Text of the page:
Anzac Day. On that day 105 years ago Australian and New Zealand troops went ashore at Gallipoli, hence the term embracing Australian and New Zealand Army Corp. Nearly 8,000 Australians died from the bullet, disease and sickness during that campaign which continued to the end of the year. There were another twenty six thousand casualties. Yet, it was not the first action Australians saw nor was the first fatalities for our nation recorded at Gallipoli. It was during an action against a German signal station in New Guinea which was then under German control. It is called the Battle of Bita Paka (11/9/14). It was a successful Australian attack, navy and military, in which we incurred our first casualties. Seven Australians were killed.
Perhaps on this day, 25th April, we should remember Private Harry Hodgman, the first Tasmanian to die, perhaps the first Australian, on that fateful morning when he was being rowed ashore. A Turkish sniper put an end to his young life. He was twenty three years old and is buried at Line Pine Cemetery, Gallipoli.
We should remember Nurse Elizabeth (Lizzy) Orr, later Sister Orr, and then Matron. Lizzy hailed from near Hamilton and was Matron of the hospital ships that took the wounded and sick from Gallipoli, the Mediterranean and Salonika, over those many months. What a responsibility. That was not her first military experience as she was a nurse during The Anglo-Boer War in South Africa. Like all nurses at that time, she paid her own way to get the front.
And we remember, General Sir John Gellibrand, born at Ouse, not far from where Lizzy was. Gellibrand became Tasmania’s highest ranking officer during the war. Gellibrand, though always controversial, was a humane man and after the war started the Remembrance Club helping the veterans, widows and families. It became Legacy, a nation-wide organisation which still has the same principles commenced by Gellibrand.
From Gallipoli of course, men were evacuated to the Middle East, to be joined by many others, for recreation, re-training and to be sent to the battle fields of the Western Front, France and Belgium. Thousands of Australians remained in Palestine and Egypt as mounted infantry with the Australian Light Horse to fight the Ottoman Empire.
There were many battles and campaigns in the western front and Tasmanians were awarded eleven Victorian Crosses, one going to Henry William (Harry) Murray from Evandale, who became the highest decorated soldier in the British Commonwealth. Overall, 60,000 Australians died during WWI, including 3,000 Tasmanians and three as many, casualties. In all, a quarter of million men from a small national population of under five million.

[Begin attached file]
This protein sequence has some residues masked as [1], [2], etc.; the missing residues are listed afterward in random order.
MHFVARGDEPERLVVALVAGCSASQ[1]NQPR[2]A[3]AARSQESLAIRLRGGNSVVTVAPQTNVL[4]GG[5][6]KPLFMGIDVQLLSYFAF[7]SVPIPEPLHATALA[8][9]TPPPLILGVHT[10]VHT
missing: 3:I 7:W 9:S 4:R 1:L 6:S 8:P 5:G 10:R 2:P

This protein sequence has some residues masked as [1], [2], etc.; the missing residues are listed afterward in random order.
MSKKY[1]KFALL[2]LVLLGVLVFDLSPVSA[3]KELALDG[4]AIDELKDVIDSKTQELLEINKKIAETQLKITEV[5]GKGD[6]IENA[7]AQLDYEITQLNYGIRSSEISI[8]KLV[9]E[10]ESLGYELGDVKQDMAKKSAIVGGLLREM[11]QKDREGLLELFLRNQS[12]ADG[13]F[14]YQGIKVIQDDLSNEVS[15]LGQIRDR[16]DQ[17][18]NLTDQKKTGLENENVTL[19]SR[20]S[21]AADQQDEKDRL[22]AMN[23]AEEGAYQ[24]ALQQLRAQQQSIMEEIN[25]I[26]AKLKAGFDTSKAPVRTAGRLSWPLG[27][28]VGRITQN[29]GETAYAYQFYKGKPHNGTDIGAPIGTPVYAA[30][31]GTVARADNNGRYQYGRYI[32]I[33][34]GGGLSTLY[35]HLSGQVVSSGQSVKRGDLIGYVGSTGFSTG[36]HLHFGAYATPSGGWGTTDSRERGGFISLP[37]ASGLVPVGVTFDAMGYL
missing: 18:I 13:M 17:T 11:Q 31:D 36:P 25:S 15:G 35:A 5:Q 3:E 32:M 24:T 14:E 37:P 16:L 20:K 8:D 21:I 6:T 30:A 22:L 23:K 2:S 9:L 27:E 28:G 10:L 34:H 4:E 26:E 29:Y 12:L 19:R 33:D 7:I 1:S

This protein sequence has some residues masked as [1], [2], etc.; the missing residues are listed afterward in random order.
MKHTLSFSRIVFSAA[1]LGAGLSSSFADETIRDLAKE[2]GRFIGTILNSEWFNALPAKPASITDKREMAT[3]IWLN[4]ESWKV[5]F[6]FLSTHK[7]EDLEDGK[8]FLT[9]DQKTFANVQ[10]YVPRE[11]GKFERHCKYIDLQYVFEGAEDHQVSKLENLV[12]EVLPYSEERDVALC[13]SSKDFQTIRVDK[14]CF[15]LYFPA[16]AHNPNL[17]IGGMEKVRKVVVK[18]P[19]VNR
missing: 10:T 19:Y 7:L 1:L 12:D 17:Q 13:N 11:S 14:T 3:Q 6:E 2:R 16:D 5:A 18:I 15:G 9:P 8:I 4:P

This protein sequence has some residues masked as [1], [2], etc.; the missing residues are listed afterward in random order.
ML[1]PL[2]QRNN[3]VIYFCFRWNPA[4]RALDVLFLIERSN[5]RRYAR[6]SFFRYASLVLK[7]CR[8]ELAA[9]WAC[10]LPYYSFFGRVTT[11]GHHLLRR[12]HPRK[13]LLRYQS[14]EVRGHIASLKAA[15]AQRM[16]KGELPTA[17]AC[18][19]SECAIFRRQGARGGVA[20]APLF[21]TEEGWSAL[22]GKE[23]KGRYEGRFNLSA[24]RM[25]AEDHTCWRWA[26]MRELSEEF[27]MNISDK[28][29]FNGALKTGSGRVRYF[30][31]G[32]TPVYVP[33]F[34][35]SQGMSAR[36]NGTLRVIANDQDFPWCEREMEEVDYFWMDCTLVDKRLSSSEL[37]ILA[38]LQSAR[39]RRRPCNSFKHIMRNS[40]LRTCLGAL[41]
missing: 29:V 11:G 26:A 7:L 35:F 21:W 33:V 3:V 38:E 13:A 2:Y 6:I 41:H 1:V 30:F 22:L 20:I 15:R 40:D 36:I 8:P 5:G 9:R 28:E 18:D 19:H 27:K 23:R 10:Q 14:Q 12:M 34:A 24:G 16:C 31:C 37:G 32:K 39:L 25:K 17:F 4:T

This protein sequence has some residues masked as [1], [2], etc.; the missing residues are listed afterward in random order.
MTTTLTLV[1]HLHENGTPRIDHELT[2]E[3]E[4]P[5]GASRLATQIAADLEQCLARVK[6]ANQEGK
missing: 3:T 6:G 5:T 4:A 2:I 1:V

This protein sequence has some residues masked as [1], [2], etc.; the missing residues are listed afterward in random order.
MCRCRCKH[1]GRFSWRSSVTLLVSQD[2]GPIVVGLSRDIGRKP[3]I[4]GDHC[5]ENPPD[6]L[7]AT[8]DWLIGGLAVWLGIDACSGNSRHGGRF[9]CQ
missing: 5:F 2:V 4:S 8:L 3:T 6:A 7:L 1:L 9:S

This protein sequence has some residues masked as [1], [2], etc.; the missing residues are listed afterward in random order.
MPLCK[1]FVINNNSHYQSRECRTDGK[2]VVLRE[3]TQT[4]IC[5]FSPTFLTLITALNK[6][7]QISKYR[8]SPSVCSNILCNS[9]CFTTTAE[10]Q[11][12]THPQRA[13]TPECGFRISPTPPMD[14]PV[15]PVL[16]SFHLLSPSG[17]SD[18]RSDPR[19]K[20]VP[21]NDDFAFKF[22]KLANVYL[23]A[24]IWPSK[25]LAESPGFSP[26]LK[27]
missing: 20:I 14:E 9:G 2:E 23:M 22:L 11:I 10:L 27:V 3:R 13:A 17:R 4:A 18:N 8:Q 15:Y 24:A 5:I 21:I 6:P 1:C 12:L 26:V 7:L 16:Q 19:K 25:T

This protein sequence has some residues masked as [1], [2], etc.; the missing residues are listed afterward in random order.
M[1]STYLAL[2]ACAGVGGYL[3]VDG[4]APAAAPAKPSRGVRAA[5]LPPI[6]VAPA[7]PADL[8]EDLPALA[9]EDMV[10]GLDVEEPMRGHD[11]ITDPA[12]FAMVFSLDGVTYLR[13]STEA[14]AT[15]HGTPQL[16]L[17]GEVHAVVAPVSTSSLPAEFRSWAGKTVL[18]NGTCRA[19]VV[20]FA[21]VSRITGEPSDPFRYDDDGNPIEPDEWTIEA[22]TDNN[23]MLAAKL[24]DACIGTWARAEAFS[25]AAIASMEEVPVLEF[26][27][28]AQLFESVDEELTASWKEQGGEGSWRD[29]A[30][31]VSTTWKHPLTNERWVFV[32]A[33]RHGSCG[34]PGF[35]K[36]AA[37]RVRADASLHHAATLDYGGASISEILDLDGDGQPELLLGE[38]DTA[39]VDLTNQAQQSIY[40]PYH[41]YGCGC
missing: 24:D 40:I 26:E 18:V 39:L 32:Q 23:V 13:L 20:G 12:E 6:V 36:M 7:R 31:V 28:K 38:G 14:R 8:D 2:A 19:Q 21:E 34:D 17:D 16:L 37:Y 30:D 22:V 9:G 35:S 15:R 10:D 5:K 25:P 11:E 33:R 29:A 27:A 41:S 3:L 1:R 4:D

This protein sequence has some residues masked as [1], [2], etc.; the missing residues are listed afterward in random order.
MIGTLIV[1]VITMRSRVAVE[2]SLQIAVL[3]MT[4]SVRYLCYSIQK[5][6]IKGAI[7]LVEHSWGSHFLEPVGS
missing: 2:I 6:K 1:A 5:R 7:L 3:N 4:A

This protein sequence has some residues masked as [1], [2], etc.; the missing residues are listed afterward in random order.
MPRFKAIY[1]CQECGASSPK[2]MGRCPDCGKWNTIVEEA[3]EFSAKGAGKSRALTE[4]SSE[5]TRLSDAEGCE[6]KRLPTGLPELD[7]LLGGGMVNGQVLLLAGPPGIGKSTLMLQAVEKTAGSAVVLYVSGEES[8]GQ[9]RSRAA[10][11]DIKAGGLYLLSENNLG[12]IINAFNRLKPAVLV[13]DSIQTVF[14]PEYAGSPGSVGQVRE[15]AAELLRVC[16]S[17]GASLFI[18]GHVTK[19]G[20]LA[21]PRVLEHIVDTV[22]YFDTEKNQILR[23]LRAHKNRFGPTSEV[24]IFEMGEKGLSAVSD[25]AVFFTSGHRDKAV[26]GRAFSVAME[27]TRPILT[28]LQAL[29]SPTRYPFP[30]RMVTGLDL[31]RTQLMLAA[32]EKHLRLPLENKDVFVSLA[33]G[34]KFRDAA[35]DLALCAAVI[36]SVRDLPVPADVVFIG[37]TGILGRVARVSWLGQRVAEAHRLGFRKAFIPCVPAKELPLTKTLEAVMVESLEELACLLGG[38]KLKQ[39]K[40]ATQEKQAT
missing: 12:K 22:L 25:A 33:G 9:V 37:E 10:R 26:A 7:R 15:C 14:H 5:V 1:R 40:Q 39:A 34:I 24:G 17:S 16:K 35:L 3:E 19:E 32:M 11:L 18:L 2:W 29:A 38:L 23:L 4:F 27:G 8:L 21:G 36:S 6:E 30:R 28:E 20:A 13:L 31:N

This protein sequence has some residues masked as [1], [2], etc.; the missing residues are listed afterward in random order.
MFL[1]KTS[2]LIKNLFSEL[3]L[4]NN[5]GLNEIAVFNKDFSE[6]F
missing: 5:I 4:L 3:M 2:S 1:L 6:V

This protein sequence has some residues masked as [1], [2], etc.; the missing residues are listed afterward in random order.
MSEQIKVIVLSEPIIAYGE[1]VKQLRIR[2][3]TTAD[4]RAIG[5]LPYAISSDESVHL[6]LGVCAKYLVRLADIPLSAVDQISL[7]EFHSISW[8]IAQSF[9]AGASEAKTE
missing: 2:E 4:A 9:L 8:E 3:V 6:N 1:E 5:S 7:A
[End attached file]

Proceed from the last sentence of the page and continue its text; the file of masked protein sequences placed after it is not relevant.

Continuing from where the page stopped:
The war ended 11th hour, 11th November 1918 and the Versailles Treaty was signed the following year. Just twenty years on, the scenario was repeated when on the 3rd of September 1939 WWII began. Australians served in all theatres of war, army, navy and air force and more than eight thousand died because of neglect, brutality and disease while POWs under the Japanese. The toll of our Air Force men was enormous, more than ten thousand.
In all, 14 Tasmanians have been awarded the Victorian Cross, our last in Afghanistan Corporal Stewart Cameron. By my reckoning, that’s 14 per cent of the hundred awarded to the whole of Australia. Yet, we make only up only 2 and half per cent of the national population. A huge sacrifice and record.
Many memorials dot our hamlets, villages, towns and cities calling us to remember those who made the greatest of all sacrifice and those who served. Post WWII saw Korea, Malayan Emergency, Indonesian Confrontation, Vietnam and the latter military campaigns, including Afghanistan which rages still.
They fought for freedom. Yet, freedom is not only won on the battlefield. The freedoms which we have and have inherited go back thousands of years. Freedom is not given; it is won by sacrifice backed by a hunger to treasure such a concept. War is not the only way to defend our freedoms. We, as a people, must be forever vigilant to maintain those freedoms, such as freedom of movement, thought and expression. Those treasured rights that our forefathers fought for – and won, are under severe threat, not by an enemy heading to our shores, but from our own legislators.
This year 2020 is a strange year in that our usual ANZAC services cannot be held. This is a tragedy. Never before, in my now long life or anyone’s for that matter, has this occurred. Still, we must not be deterred. We must remember those whom we honour on this day and reflect on for what they fought. They fought for their families, their community, Australia and their friends and our way of life. Let us reflect not only on their sacrifices, but also why they left our shores to do so.
Lest we forget.